Ingrid Stumpf was born and raised in a small suburban area of Reno which bordered Bartley Ranch. Allowed to roam the park and the foothills she found her passion for plants, animals and art. She eventually left to study at the University of California Davis, graduating in 2022 with a Bachelors in Fine Arts and Art History. There she was introduced to ceramics at the historic TB9, where she began working full-time on sculptures and learning how to run the kilns. Feeling a bit homesick she explored the Master of Fine Arts program at the University of Nevada, Reno where she was soon enrolled.
Back at home, she is currently re-exploring her childhood home and appreciating all it has to offer. When not covered in clay in the studio, you can find her buried in sheep fleeces, yarn, and weaving projects, trying out a new hobby, or baking for her friends and family.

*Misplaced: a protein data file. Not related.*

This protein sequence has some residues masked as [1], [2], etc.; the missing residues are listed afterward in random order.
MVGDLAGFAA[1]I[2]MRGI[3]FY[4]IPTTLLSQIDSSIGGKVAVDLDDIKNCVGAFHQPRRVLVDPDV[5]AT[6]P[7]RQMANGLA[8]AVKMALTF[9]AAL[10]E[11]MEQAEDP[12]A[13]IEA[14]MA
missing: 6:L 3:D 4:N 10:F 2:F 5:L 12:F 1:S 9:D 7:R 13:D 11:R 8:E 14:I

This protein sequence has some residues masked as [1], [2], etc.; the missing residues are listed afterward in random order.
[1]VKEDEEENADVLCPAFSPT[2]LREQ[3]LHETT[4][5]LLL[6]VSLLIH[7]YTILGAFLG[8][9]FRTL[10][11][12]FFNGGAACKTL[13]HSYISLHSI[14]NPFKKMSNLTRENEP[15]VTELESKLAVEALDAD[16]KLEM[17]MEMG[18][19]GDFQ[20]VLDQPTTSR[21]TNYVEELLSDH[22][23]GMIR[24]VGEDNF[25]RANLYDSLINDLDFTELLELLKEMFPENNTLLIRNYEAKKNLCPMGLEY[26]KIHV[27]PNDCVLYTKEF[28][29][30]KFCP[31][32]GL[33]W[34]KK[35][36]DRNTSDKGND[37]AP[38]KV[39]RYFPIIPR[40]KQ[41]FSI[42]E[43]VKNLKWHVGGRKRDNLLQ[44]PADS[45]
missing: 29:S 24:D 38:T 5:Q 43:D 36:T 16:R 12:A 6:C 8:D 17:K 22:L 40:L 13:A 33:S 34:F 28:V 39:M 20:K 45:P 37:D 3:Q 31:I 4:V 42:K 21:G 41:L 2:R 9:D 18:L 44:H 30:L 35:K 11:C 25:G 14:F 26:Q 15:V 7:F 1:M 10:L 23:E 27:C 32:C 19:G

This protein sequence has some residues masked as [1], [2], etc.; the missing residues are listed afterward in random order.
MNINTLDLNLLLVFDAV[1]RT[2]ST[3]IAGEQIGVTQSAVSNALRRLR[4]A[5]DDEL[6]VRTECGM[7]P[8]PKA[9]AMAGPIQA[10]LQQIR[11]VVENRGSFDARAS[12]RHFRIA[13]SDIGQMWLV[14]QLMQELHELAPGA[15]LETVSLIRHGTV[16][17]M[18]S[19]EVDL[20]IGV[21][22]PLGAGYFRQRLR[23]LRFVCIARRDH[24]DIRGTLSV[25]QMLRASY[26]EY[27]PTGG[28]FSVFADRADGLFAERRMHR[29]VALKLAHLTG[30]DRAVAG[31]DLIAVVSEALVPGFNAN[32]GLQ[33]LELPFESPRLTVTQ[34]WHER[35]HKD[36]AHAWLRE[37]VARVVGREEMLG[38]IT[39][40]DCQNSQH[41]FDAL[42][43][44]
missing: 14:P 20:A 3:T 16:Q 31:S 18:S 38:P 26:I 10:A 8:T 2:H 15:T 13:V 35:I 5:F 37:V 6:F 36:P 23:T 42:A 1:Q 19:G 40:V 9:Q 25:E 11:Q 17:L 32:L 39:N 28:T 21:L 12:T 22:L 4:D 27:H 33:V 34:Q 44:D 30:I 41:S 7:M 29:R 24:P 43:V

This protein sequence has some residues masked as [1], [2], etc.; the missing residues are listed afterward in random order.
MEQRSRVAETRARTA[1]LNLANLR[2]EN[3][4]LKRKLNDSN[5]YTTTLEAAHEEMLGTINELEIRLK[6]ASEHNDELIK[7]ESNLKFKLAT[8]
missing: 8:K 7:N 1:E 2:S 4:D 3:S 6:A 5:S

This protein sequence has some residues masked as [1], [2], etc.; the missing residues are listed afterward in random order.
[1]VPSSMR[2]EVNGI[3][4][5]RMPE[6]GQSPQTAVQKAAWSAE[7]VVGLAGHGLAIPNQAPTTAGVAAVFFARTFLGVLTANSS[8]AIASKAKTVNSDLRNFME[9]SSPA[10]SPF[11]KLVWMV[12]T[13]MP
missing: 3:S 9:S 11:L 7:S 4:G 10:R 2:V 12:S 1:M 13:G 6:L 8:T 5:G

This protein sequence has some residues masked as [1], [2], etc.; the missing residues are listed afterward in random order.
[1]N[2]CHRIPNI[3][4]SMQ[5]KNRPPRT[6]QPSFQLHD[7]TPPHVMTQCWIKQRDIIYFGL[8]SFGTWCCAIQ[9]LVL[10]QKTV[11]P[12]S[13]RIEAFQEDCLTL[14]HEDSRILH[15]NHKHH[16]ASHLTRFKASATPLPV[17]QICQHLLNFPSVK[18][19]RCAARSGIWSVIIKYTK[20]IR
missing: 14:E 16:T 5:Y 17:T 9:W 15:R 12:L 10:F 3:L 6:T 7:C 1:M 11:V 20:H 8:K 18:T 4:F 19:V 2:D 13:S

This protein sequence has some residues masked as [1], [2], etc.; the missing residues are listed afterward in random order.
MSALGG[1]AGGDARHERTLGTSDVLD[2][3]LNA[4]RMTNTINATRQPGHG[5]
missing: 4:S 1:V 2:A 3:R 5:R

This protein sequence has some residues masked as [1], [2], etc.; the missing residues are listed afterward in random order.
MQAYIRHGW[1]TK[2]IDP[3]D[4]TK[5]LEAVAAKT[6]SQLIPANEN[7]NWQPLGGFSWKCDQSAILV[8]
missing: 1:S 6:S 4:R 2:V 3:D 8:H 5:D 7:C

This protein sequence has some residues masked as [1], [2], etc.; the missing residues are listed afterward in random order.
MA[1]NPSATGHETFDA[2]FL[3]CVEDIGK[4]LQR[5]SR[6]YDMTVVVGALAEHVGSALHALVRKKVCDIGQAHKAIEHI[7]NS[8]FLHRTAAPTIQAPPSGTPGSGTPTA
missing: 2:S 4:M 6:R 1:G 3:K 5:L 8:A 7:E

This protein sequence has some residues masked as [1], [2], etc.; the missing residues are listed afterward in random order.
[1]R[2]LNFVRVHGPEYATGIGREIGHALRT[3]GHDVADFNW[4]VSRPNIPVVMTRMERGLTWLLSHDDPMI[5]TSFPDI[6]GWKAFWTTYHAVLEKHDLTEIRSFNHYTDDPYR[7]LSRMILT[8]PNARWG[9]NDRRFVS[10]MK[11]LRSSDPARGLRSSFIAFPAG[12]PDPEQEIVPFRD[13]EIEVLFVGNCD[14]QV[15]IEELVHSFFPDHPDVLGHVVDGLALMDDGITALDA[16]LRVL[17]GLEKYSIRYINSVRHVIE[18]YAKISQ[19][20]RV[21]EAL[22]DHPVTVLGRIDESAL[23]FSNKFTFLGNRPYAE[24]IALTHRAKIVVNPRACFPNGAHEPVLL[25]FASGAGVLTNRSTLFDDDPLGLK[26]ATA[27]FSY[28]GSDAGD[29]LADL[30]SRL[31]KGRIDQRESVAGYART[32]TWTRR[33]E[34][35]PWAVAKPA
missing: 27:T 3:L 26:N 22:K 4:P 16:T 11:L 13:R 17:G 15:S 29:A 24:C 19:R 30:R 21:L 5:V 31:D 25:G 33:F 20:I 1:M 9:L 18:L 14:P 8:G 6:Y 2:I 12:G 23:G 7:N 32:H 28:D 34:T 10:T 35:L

I am fueled by my interest in harnessing animal imagery and natural elements as metaphors and storytelling devices. Incorporating personal, social, and psychological themes that often tie into current events and my studies in art history.
More than ever I am interested in the way we see ourselves in animals, as we have since the beginning of mankind. Particularly the way we project meaning and often anthropomorphizes the creatures we see. Animal forms are powerful vessels of communication because they feel so approachable and known to us. I want to explore the beautiful, the unknown, and the uncomfortable as I investigate this relationship through hybridized figures, subtle looks and gestures, and surprising manipulations of form.
To be determined